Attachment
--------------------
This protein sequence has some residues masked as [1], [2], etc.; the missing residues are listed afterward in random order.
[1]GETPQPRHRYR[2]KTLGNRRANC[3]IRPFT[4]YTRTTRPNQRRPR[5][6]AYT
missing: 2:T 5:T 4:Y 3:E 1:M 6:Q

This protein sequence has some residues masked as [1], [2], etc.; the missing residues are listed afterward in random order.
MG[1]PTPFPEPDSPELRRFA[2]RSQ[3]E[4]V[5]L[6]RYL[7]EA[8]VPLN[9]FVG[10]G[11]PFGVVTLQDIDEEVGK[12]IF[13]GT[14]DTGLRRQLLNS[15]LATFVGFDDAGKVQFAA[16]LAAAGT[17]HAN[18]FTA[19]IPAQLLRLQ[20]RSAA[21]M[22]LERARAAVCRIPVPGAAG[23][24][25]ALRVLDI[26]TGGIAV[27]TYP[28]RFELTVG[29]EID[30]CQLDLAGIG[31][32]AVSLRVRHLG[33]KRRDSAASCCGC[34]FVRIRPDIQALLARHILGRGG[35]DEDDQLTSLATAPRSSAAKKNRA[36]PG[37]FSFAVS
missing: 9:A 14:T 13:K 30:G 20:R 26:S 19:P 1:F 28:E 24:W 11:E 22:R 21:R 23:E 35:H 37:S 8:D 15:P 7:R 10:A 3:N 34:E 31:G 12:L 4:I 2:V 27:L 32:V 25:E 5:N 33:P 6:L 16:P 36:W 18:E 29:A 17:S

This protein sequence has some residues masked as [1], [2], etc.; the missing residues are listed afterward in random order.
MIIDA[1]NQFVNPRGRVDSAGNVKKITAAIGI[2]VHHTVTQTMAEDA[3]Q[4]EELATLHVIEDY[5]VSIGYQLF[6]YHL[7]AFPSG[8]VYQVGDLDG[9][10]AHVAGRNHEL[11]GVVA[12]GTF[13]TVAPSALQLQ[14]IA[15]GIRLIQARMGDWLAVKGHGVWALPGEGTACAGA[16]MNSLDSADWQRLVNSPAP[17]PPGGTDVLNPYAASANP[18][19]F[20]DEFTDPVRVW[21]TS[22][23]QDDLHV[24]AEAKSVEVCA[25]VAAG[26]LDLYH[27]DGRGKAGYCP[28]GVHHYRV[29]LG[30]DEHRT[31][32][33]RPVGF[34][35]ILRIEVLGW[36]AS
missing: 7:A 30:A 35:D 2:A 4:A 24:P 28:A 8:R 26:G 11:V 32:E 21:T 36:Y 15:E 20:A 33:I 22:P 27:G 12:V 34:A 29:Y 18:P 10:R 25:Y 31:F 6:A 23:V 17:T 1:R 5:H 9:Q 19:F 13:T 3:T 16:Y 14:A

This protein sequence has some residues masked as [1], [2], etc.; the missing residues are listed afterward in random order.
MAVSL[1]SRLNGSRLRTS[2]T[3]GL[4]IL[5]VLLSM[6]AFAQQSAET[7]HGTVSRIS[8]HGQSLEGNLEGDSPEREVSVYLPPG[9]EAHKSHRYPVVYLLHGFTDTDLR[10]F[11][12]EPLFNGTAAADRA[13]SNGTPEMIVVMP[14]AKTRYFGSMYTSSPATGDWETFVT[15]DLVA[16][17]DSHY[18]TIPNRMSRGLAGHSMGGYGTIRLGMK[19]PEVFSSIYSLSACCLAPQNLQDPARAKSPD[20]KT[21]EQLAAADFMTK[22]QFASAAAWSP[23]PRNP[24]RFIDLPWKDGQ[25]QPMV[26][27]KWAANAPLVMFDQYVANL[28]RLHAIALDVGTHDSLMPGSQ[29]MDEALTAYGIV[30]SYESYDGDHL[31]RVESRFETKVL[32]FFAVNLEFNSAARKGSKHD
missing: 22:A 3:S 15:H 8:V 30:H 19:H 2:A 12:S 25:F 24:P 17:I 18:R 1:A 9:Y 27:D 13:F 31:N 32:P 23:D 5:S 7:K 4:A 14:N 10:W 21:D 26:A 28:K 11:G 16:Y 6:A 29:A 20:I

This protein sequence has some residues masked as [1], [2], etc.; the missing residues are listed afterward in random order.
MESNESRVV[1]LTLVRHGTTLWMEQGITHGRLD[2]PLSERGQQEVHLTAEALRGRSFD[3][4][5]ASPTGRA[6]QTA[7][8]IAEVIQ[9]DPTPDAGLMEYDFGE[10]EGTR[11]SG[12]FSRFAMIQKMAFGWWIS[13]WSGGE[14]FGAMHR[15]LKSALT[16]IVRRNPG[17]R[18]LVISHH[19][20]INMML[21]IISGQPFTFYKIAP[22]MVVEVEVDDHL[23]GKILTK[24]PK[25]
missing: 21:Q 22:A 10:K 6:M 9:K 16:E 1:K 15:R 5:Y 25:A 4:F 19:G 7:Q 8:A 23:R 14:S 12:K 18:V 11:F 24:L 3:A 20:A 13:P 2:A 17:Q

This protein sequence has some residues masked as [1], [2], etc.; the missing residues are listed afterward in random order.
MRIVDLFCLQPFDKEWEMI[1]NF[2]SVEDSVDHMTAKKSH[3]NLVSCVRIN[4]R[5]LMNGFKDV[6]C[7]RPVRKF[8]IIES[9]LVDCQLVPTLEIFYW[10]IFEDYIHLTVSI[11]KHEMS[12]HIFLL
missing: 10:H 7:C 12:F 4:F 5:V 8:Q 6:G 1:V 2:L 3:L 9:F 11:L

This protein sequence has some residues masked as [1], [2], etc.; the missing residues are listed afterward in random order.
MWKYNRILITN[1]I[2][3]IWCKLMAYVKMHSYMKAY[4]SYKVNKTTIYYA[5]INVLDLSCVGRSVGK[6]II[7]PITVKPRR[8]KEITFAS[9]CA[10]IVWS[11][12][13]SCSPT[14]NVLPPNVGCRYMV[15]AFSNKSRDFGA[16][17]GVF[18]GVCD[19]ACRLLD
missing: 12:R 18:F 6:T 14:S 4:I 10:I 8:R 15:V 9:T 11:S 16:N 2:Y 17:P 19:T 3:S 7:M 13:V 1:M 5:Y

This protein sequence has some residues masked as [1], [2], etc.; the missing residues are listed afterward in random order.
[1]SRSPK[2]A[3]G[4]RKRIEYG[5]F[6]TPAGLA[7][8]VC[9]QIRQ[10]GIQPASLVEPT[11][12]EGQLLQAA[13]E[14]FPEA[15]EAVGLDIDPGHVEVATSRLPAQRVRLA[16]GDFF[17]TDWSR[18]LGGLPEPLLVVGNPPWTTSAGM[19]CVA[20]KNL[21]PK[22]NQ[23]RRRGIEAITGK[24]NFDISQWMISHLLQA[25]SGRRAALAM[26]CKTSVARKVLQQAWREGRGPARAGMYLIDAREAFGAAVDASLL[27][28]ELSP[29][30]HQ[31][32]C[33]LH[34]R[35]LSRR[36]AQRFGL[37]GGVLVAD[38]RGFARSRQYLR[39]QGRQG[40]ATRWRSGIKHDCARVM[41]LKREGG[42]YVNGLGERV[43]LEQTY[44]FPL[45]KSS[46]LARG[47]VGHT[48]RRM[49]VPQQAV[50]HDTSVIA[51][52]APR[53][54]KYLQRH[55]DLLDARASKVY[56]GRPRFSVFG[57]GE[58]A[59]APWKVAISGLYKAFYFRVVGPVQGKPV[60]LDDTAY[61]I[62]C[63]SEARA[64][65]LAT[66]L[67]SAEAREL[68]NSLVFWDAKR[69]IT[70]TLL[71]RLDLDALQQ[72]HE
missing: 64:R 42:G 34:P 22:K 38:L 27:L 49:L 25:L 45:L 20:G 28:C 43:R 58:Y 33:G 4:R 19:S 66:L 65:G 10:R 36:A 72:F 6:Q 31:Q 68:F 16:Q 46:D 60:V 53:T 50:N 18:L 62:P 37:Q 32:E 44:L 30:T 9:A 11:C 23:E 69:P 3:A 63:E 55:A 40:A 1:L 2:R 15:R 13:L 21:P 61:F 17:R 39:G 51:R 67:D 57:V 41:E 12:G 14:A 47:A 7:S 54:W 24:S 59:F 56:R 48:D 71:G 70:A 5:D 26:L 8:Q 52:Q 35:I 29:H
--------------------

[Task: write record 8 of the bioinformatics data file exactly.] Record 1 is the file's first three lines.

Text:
This protein sequence has some residues masked as [1], [2], etc.; the missing residues are listed afterward in random order.
[1]SRSPK[2]A[3]G[4]RKRIEYG[5]F[6]TPAGLA[7][8]VC[9]QIRQ[10]GIQPASLVEPT[11][12]EGQLLQAA[13]E[14]FPEA[15]EAVGLDIDPGHVEVATSRLPAQRVRLA[16]GDFF[17]TDWSR[18]LGGLPEPLLVVGNPPWTTSAGM[19]CVA[20]KNL[21]PK[22]NQ[23]RRRGIEAITGK[24]NFDISQWMISHLLQA[25]SGRRAALAM[26]CKTSVARKVLQQAWREGRGPARAGMYLIDAREAFGAAVDASLL[27][28]ELSP[29][30]HQ[31][32]C[33]LH[34]R[35]LSRR[36]AQRFGL[37]GGVLVAD[38]RGFARSRQYLR[39]QGRQG[40]ATRWRSGIKHDCARVM[41]LKREGG[42]YVNGLGERV[43]LEQTY[44]FPL[45]KSS[46]LARG[47]VGHT[48]RRM[49]VPQQAV[50]HDTSVIA[51][52]APR[53][54]KYLQRH[55]DLLDARASKVY[56]GRPRFSVFG[57]GE[58]A[59]APWKVAISGLYKAFYFRVVGPVQGKPV[60]LDDTAY[61]I[62]C[63]SEARA[64][65]LAT[66]L[67]SAEAREL[68]NSLVFWDAKR[69]IT[70]TLL[71]RLDLDALQQ[72]HE
missing: 64:R 42:G 34:P 22:K 38:L 27:L 49:L 25:L 45:L 20:G 28:C 43:R 58:Y 33:G 4:R 19:S 66:L 65:G 10:R 36:A 72:F 6:Q 31:Q 68:F 16:Q 46:D 60:V 53:T 50:N 18:L 62:P 37:Q 32:E 44:L 30:T 9:A 11:C 23:E 69:P 3:A 63:E 55:A 40:A 1:L 2:R 15:R 13:L 21:P 61:F 17:R 39:G 51:R 67:D 57:V 41:E 12:G 14:A 47:A 7:S 54:W 24:S 59:F 56:R 48:D 71:G 70:A 5:D 26:L 8:Q 52:Q 35:I 29:H